T-BoRN 997 Views
Joined: May 31, '05;
Posts: 7 (0% Liked)
Does anybody have any insight regarding working at Beverly Hospital/Northeast Health System? I had heard of union members picketing recently. Thanks
I have been considering working in or around Boston or the North Shore. I am wondering if anyone has any insight regarding commuting from Southern NH or Maine to Boston area hospitals for work. I am curious:
How is your commute?
Do you drive, or do you take either the bus or train?
If bus or train, does the cost offset parking fees?
Is the generally higher pay worth the hour or more commute?
Any pro's or con's that you care to share?
Any problems with taxes (if live in NH)?
Thank you for any of your responses,
I have been in my current position as an overnight staff RN in a small community hospital ED for 5 years. It is my first job in nursing. (I am a direct entry Master's in Nursing graduate) I also started last year to teach one day per week in the nursing simulation lab at a local university. My wife recently gave birth to our first child and now I am passively looking to find another job in the Southern Maine and NH or Northern Mass. area with daytime hours. I was wondering if anybody has had any experience - or know of somebody - utilizing nurse recruiting firms or "headhunters". Are they worth it? Any pitfalls or successes? I am not considering traveling agencies. I have been getting e-mails from these recruiters a bunch lately. Any info that you wish to share would be greatly appreciated.
Welcome to the toughest academic program you are likely to encounter. It truly is brutal. BUT, and there is a bit BUT (not butt) it is so worth it. In just over 12 months I became an RN working at a local emergency department. Life is good. The first year is going to drain you mentally, physically and emotionally. You have to just keep plugging away. I placed a piece of paper with my name and R.N. after it and stuck it on the refrigerator. When I got stressed (or my wife noticed I was stressed which was usually the case) I just looked at that piece of paper. It helped keep me focused. Things get harder as you progress - not easier. There are a couple of professors out there who are utterly fantastic and you will find out quickly who I am talking about.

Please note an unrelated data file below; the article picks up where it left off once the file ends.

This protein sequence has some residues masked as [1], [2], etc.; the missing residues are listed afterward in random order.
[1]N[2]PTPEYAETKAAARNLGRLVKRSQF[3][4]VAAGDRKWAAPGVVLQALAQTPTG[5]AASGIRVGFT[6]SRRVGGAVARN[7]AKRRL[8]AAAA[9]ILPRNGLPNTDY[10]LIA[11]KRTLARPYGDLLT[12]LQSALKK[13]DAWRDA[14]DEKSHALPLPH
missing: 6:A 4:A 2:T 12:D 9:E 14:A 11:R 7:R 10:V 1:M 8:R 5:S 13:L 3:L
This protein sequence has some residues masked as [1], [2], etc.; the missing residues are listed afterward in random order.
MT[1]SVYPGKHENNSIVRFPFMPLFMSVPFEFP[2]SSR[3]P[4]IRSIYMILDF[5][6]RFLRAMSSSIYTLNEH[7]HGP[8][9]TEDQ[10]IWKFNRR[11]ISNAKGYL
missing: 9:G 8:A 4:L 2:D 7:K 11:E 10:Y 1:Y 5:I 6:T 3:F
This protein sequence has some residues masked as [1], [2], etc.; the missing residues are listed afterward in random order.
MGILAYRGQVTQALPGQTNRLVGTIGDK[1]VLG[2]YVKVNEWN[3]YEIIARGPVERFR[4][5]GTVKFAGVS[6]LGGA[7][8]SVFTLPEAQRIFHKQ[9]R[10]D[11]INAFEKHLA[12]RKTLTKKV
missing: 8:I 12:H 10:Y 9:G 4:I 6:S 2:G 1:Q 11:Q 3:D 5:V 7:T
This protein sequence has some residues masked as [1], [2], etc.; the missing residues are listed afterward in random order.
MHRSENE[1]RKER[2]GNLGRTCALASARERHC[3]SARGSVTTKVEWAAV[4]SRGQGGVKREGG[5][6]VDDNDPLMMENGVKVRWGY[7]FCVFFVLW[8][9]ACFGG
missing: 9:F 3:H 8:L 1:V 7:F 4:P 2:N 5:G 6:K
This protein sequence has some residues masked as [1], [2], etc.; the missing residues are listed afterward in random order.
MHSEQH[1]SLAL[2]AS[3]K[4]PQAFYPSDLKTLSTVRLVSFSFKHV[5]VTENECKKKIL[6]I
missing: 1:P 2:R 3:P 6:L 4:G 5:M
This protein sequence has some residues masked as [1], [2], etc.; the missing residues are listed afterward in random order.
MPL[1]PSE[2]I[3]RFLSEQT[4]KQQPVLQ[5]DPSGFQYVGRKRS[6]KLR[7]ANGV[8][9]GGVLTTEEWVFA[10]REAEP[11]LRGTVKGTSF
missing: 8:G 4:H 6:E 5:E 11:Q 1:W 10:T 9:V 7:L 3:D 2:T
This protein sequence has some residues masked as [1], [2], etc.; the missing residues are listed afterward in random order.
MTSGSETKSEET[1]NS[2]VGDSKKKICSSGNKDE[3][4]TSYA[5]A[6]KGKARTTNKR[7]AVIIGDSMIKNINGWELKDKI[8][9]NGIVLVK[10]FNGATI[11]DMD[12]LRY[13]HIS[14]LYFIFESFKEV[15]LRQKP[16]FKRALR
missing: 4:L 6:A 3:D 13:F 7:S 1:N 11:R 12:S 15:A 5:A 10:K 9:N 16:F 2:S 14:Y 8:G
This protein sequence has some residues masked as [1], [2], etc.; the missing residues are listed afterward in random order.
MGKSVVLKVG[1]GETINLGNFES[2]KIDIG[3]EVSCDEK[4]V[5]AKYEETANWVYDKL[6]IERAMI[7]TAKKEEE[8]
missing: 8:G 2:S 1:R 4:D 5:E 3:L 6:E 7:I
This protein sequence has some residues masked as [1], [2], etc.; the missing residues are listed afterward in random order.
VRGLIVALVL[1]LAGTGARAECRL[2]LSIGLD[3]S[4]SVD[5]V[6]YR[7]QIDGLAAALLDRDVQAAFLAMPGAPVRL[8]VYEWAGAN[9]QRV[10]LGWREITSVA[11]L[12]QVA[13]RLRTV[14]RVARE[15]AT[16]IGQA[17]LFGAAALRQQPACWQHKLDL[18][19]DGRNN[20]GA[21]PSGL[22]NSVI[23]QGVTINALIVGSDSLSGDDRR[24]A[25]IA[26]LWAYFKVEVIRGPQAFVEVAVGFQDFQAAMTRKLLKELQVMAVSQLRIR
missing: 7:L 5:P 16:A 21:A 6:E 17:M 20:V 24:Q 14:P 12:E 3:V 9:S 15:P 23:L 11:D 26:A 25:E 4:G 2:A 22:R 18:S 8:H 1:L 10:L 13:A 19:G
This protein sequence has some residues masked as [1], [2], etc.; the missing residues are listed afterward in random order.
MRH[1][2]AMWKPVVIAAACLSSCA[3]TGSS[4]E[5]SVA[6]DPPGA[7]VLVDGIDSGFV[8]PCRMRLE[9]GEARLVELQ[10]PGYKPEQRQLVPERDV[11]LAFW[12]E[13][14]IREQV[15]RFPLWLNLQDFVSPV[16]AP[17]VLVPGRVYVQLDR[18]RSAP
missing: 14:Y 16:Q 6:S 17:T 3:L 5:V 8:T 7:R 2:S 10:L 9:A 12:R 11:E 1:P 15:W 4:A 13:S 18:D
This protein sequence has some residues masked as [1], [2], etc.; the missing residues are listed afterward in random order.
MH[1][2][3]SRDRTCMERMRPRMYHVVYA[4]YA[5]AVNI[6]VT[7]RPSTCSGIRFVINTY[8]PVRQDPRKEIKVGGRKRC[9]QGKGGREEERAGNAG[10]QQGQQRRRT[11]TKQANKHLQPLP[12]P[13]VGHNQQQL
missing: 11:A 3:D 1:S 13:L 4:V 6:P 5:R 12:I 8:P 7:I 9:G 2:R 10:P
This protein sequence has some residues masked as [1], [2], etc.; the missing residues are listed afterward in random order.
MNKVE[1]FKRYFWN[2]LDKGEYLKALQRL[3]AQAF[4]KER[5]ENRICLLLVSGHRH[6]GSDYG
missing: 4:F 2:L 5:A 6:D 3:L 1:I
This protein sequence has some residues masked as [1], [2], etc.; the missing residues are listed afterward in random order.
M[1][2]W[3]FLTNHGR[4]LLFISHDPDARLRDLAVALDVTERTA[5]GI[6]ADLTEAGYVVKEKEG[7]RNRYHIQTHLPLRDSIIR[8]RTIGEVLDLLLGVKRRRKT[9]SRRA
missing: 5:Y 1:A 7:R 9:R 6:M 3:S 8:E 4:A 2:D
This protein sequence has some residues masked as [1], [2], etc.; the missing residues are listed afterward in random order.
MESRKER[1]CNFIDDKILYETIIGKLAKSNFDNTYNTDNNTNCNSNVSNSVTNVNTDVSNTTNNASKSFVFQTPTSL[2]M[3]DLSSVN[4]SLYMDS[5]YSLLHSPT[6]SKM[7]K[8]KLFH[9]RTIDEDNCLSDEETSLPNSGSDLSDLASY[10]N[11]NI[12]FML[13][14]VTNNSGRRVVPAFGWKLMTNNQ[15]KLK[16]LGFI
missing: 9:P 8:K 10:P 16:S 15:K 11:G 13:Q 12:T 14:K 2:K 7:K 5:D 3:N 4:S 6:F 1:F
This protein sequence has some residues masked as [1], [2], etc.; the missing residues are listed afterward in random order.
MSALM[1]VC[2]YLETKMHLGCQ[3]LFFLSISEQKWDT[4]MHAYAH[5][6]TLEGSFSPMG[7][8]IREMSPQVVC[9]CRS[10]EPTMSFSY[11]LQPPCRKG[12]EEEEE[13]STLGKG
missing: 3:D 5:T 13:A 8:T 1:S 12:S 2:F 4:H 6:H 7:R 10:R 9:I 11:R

I am not trying to scare you off. But you should be aware of how demanding the program is. Our cohort (we were the second patch) lost two students through the program. Some of us went part time grad school after the NCLEX. There are three tracks at the moment (at least for our class) the AACN CNL track, Self-directed where you hook up with a prof. in your area of interest (limited in scope at UNH as there are only a few specialties represented amongst nursing professors) or the Education track (this is my focus).
Good luck with school, congratulations once again. IT IS WORTH IT IN THE END.
Let me know if you want any more info.
I don't know about this year. I have just gotten hired at YH and my wife and I live in Durham. She doen't work in ME. I too have heard about this fallacy of the tax system of ME. I am not too sure of how it will work but check out this web page if you haven't already. I am not sure if it helps. I am kinda tax illiterate.
Just started poking around in the NCLEX discussion forum. Wow, there are so many threads. I spend much of yesterday and today trying to glean as much info as possible. It is almost overwhelming.
I have received my ATT and scheduled my exam for Feb. 2. Like the majority of you -who have not yet taken the NCLEX - I have been getting rather nervous. I have been offered a position as a new grad in the ED of a local hospital. The specialty of my choice. However the position is contingent upon passage of the NCLEX. Just a little bit of pressure. As far as grades are concerned, I had a 3.7 although I understand that GPA has little correlation with success. My school has just recently adopted the ATI predictor test to evaluate how we will do. My score on the 180 question proctored exam was a 65.5 which equates to a 96 percent pass rate. This was encouraging for a while and I felt confident.